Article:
Now I'm going to give some tries with IIS and a dedicated 64-bit app pool.
Chris HafeyUser is Offline
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22 May 2012 01:06 PM  

The ASP.NET Web Server (Casini) that comes with VS2010 is 32 bit only. You can develop/debug in 64 bit mode by running it under IIS and setting the app pool to 64 bits.  I have been using IIS Express 7.5 instead of the ASP.NET Web Server but it is still only 32 bit.  IIS Express 8.0 is in beta and supposedly supports 64 bit debugging, but I haven't tried it yet.

Steve WranovskyUser is Offline
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29 May 2012 12:40 PM  
Chris,

Sorry for the delay, in response to your post below, here's some comments:

1. We had hoped to have the ImageServer release by now, but due to other business priorities, we just haven't found the time to release it yet. There has been 4 commercial releases of the ImageServer since the 2.0 release and also a number of commercial releases of the Workstation. The milestones for all of these releases have been in mercurial, so there have been stable code bases that you could build off if desired.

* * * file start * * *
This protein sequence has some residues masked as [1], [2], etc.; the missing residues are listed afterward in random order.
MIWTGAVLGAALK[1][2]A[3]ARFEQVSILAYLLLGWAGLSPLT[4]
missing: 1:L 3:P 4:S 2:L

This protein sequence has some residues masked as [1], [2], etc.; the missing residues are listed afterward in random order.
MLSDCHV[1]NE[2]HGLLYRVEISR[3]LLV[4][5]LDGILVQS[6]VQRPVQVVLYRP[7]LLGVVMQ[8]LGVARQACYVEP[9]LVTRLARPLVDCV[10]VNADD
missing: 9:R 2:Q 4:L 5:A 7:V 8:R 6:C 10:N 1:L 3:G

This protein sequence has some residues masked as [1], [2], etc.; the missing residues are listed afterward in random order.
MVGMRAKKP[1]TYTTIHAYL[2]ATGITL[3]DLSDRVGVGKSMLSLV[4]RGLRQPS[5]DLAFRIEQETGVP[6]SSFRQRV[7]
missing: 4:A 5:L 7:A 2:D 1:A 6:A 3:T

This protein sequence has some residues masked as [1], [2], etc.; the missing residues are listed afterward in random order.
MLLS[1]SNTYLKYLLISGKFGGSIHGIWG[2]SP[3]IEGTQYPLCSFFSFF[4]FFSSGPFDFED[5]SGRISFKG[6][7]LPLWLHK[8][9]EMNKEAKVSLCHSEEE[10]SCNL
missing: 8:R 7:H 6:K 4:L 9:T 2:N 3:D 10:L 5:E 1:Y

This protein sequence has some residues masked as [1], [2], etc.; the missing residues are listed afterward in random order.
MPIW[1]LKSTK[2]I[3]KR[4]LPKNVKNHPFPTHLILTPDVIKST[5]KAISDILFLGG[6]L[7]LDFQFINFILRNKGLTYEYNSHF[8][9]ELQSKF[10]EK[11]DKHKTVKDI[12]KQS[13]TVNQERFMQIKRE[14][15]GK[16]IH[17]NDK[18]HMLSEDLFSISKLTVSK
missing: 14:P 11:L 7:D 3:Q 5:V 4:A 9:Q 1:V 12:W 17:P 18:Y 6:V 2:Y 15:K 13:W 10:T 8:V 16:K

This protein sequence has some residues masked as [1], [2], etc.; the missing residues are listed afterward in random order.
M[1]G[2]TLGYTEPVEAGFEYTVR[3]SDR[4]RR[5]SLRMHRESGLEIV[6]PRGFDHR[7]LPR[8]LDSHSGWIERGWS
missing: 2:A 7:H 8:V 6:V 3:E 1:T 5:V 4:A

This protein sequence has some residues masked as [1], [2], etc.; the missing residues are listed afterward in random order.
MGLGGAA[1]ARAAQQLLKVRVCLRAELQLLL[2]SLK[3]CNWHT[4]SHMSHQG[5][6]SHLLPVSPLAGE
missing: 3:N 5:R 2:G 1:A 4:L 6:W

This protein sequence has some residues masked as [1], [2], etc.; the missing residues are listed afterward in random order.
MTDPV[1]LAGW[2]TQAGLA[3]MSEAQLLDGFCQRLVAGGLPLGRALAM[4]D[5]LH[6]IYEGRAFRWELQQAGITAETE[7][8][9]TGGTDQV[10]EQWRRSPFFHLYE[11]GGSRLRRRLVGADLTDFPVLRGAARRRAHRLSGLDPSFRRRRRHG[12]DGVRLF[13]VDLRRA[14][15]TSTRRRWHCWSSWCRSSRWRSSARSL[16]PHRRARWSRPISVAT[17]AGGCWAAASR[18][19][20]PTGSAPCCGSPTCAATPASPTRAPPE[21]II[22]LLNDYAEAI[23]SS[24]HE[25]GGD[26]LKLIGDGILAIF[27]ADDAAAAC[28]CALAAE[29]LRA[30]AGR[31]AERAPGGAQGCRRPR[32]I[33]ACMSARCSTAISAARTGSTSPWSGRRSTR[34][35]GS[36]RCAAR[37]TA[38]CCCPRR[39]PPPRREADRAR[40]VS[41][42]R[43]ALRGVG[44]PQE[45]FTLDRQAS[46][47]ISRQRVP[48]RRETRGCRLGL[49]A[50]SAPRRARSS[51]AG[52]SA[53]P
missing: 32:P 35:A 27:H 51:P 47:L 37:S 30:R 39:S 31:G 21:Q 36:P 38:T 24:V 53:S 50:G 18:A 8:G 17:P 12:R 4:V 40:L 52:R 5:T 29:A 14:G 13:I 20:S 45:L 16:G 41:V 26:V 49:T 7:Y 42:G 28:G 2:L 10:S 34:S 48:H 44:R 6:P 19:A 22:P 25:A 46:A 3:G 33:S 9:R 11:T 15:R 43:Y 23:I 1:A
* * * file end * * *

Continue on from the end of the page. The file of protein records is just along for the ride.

2. We do have another Workstation release coming up, as Norman mentioned here. It is the only public release of the Workstation scheduled, although we've only planned our next couple of releases at this time. As Norman mentioned, we're on track to complete the Workstation soon, however, there's some operational issues that we're behind on that will take some time to complete before the official release. In any case, this next release is based on the Cheetah branch in Mercurial.

3. The "Cheetah" branch being developed for the next Workstation release and it will be based on .NET 3.5 & VS2008. The Marmot branch is where the updates to VS2010 & .NET 4.0 are being done. Note that this branch is focused on the Workstation, and although we've updated the ImageServer solutions to use .NET 4.0 & VS2010, we didn't really test them. After this, our future releases will be using .NET 4.0 & VS 2010. We do anticipate making a quicker transition to VS2012 after its released than we did with VS2010.

As for when to contribute, I would suggest either contributing based on the Marmot branch, or waiting until we merge that branch into the default branch (which will probably happen sometime in June).

Steve